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Twins winter caravan stops in Bemidji

Minnesota Twins players Anthony Swarzak, left, and Trevor Plouffe sign baseballs for Mason, 4 and Morgan Webb, 6, on Tuesday night at the Twins Caravan. A full house greeted the two players, who were accompanied by ex-Twins Terry Steinbach, now a coach with the team, and Hall of Famer Bert Blyleven, who is a Twins television announcer. (Monte Draper | Bemidji Pioneer)1 / 2
Minnesota Twins third baseman Trevor Plouffe (left), pitcher Anthony Swarzak (center) and ex-Twin and current coach Terry Steinbach take questions from the audience at Bemidji High School on Tuesday evening as part of the Twins Caravan. (Monte Draper | Bemidji Pioneer)2 / 2

BEMIDJI -- The Minnesota Twins winter caravan made its annual stop in Bemidji Tuesday at the high school and this year’s guests had one clear message.

The team is not happy with three straight seasons with at least 90 losses and they are working to make 2014 a successful season.

“It is no secret that there is nobody in the organization that is happy with our record last year,” former player and current bench coach Terry Steinbach said. “We want to try to get the Minnesota Twins back to stage where we can compete against anyone and get back to the playoffs.”

“It has been three years of frustration for the Twins,” Hall of Famer and Fox Sports North broadcaster Bert Blyleven added. “They do not like the the way they have played.”

Blyleven and Steinbach were joined by pitcher Anthony Swarzak and third baseman Trevor Plouffe.

“This is my second year on the caravan,” Swarzak said. “It is a very interesting experience. It is freezing cold, but I love coming up here and socializing with the people. It is fun.”

“This is my third year on it and every year I am more impressed with how far Twins Territory reaches,” Plouffe added. “I have been all over Iowa, Minnesota and the Dakotas, so it is pretty cool to see how loyal the fans are across the area.”

Despite the cold winter weather in Minnesota, Swarzak, originally from Florida, and Plouffe, from California, were more than willing to leave the warmth of home and visit with Twins fans.

“This organization is home for me,” Plouffe said. “Any time you have an opportunity to give back to the fans, I will jump to it because without them we really would not have a job. We know we have the best fans in baseball, so it is nothing to come out and give a little bit of time.”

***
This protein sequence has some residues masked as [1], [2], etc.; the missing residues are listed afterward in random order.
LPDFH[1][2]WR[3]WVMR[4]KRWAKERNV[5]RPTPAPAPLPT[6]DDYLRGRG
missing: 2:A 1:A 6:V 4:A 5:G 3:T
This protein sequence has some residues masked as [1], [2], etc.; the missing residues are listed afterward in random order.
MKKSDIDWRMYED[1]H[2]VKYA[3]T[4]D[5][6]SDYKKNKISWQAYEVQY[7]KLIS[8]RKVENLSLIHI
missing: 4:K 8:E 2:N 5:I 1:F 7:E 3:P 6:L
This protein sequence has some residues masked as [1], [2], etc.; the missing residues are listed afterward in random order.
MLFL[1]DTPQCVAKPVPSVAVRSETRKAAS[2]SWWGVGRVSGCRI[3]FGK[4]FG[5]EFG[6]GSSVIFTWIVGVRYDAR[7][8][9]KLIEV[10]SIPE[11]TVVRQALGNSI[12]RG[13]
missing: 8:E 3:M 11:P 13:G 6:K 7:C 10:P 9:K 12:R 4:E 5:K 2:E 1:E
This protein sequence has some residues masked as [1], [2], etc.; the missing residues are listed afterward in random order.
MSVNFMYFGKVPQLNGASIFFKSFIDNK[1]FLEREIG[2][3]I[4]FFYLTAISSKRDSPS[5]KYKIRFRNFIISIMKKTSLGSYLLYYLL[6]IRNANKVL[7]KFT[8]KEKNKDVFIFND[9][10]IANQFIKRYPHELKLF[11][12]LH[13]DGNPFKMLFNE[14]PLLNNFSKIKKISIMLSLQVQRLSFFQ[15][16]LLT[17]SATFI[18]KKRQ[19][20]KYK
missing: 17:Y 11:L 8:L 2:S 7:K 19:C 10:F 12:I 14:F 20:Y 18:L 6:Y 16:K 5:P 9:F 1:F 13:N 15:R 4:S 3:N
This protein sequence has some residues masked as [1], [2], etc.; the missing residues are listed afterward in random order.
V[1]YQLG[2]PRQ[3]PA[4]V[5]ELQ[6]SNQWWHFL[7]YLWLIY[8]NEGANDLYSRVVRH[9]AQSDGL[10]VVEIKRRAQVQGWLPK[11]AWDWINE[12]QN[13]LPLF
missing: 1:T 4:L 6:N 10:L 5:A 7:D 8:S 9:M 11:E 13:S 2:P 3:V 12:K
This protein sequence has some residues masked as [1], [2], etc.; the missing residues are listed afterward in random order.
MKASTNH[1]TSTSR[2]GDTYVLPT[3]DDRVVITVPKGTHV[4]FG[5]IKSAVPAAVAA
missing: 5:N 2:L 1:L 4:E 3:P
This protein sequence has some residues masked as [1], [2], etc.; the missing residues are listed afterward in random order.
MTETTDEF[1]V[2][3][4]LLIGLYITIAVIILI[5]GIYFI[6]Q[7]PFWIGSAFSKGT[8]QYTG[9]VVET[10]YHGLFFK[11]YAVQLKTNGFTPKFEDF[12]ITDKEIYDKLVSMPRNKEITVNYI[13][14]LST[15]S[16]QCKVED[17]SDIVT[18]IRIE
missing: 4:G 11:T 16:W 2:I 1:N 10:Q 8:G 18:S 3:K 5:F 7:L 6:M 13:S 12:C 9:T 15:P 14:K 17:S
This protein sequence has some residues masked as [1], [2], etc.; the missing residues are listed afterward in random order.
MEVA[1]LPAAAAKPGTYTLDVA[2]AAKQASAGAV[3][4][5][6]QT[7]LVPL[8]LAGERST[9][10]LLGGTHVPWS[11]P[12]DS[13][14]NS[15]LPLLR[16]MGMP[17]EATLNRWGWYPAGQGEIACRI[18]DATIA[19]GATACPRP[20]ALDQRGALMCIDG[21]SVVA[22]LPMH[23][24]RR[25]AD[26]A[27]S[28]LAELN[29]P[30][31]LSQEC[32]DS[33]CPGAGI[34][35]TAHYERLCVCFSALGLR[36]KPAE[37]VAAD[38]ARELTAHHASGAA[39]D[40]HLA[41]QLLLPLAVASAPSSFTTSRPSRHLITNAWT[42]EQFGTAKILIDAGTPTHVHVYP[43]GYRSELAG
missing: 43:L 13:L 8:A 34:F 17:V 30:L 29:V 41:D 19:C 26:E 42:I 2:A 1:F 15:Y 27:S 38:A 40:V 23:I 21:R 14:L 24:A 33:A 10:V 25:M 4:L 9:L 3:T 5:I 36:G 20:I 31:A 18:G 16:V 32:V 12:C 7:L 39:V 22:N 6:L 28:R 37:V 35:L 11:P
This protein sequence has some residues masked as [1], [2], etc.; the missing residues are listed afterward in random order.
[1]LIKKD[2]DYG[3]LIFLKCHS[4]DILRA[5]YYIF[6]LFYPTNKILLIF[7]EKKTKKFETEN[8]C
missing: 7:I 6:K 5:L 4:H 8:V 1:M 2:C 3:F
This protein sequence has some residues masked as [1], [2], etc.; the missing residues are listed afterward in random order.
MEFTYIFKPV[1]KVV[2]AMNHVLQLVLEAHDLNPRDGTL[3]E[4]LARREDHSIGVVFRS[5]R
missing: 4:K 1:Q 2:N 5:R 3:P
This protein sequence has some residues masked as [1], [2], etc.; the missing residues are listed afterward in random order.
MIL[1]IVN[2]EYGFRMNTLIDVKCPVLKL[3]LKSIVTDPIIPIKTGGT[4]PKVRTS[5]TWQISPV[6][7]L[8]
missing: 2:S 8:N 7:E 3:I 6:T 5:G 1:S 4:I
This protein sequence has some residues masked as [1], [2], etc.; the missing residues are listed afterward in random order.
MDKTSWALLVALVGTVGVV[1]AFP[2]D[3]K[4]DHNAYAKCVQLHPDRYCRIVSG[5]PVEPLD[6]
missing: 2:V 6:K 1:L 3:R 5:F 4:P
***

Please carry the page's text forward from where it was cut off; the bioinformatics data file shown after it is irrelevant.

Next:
“When the organization calls and asks you to go, you cannot say no,” Swarzak added. “I really love coming up here.”

In order to achieve the improvement that the organization seeks, the Twins will have to improve their starting pitching that ranked at the bottom of nearly every statistical category in 2013. General manager Terry Ryan has already inked free agents Phil Hughes and Ricky Nolasco to multi-year contracts as well as bringing back Mike Pelfrey to shore up the starting rotation.

“You really hope the additions help,” Blyleven said. “A lot of it is a mental approach of attacking the strike zone early in the game. There is no reason to throw 50 pitches in the first three innings. The starters need to get into the seventh or eighth innings.”

The other notable addition made by the team was the signing of catcher Kurt Suzuki, who will help fill the hole at catcher with Joe Mauer permanently moving to first base.

“I think it is a good decision,” Steinbach, a former catcher, said of Mauer’s move to first base. “We need Joe’s bat in the lineup. When you have arguably one of the top five hitters in the game, you want him in the lineup as often as you can.”

For Plouffe and Swarzak, the rides on the bus are a good time to pick the brains of the former players.

“The bus has been very interesting,” Swarzak said. “We have Bert and Terry who tell us a lot of pretty cool stories about their playing days. It is pretty interesting to hear how the aspect of the game changes from people older to younger.”

This year marks the 54th winter caravan for the organization and it has grown to include stops in 60 cities in nine days.

“Doing the caravan is a lot of fun,” Steinbach said. “Even though it is 20 degrees below zero, baseball is very passionate in the state of Minnesota, so when we are driving around it tends to spark things for the fans.”

“My first caravan was back in 1970,” Blyleven said of his experiences. “I have been doing this for a long time. It is a way for everyone in the organization to come out and say thank you to the fans for their support over the years.”

Tuesday’s stop in Bemidji included a time for fans to ask questions that ranged from instant replay in baseball, to offseason training, to the existence of bigfoot; as well as a raffle with prizes.

The caravan will wrap up Thursday before the annual TwinsFest this weekend. With the deflation of the Metrodome, this will be the first year the fan event is held at Target Field.

The Twins will report to Spring Training next month before beginning the 2014 season on March 31 in Chicago.

“We have to win more games,” Plouffe said. “We have got some pitching coming in and we need to be better offensively. Guys like myself need to step up and drive in more runs. I think these things will happen and it will be different this year.”